Intra-operative EMI-137 fluorescence imaging in Breast Cancer
A pilot study of EMI-137 fluorescence imaging to improve the accuracy of surgical excision in patients with Breast Cancer
Anand David Purushotham
King's College London/Guy's and St.Thomas' Foundation Trust
Duration of Study in the UK
1 years, 4 months, 30 days
Wide local excision (WLE) is the type of surgery that is used most often to surgically remove breast cancer. Sentinel Lymph Node Biopsy (SLNB) is a surgical procedure that is done to check if cancer cells have spread to the lymph nodes. There is a lack of techniques that can be used during an operation to check whether all cancer cells have been removed. Therefore, about 1 in 4 breast cancer patients that have a WLE and/or SLNB need to have a second operation to remove remaining cancer cells.
Repeat surgery has several negative results: poorer cosmetic outcome, delayed adjuvant (post surgery) treatment; increased emotional distress and increased costs. Hence, there is a clear need for developing new techniques to help surgeons remove all cancer cells during the first operation, thus reducing the need for further surgery.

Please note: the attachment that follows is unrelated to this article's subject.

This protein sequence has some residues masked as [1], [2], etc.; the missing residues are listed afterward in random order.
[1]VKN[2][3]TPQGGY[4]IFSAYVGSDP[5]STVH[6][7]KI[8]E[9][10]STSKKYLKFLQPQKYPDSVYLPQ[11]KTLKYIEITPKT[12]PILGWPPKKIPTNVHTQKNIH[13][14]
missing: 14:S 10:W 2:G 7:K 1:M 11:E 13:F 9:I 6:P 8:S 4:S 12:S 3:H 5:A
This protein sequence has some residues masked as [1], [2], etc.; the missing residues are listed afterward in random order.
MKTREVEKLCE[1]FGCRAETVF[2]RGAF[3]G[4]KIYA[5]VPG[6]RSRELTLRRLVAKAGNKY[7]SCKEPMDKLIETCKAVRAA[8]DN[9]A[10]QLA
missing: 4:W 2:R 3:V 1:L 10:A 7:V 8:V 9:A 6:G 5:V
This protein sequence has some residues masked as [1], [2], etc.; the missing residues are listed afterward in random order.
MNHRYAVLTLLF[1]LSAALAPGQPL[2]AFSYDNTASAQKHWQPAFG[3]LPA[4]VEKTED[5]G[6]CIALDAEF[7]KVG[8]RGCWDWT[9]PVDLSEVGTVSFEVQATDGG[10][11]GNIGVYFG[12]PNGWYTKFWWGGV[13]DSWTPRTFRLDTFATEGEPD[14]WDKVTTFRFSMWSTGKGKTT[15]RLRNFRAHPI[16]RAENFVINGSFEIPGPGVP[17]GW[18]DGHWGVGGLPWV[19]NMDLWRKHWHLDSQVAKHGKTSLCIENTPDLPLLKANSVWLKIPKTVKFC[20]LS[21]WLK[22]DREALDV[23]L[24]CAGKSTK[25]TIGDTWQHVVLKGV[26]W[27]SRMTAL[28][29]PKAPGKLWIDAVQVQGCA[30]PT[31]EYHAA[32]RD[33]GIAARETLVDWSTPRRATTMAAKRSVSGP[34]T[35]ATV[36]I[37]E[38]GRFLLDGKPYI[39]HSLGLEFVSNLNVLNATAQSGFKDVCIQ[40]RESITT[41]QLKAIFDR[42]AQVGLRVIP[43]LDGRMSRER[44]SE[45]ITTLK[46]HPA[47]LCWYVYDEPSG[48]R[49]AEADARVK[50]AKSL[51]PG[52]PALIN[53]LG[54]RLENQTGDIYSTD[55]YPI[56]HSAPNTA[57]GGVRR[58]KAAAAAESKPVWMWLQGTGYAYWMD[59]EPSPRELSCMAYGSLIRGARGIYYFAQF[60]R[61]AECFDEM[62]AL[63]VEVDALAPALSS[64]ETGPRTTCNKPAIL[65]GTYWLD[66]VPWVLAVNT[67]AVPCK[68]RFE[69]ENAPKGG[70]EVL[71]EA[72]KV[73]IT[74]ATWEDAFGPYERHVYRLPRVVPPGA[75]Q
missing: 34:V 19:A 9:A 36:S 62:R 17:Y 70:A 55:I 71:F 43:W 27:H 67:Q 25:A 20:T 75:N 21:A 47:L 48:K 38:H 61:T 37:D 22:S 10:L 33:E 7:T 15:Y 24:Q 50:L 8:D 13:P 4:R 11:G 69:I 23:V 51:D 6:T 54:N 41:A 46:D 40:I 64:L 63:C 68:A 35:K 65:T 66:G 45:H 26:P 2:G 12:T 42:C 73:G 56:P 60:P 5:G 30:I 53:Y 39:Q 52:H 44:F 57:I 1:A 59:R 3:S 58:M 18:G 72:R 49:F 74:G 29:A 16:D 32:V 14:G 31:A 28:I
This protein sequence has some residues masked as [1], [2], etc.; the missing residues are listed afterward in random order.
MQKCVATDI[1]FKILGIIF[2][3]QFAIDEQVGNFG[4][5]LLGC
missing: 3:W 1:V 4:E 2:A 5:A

The aim of this research is to test a new technique that may help surgeons find and remove all cancer cells during surgery. c-Met is a protein found on cell surfaces, including the surfaces of breast cancer cells. The new technique uses a fluorescent tracer (called EMI-137 Injection) which binds to c-Met expressing tumours. The tracer will be injected into patients before surgery and using a fluorescence imaging camera, called the Clinical Spectral Imager, surgeons will locate and remove the cancer cells during surgery. This could lead to complete removal of the cancer and reduce the number of re-operations.
The study will be an exploratory phase I/II, single centre, study. We are aiming to recruit 40 breast cancer patients at Guy’s and St Thomas’ NHS Foundation Trust.
London - Chelsea Research Ethics Committee
Date of REC Opinion
12 Mar 2015
Further Information Favourable Opinion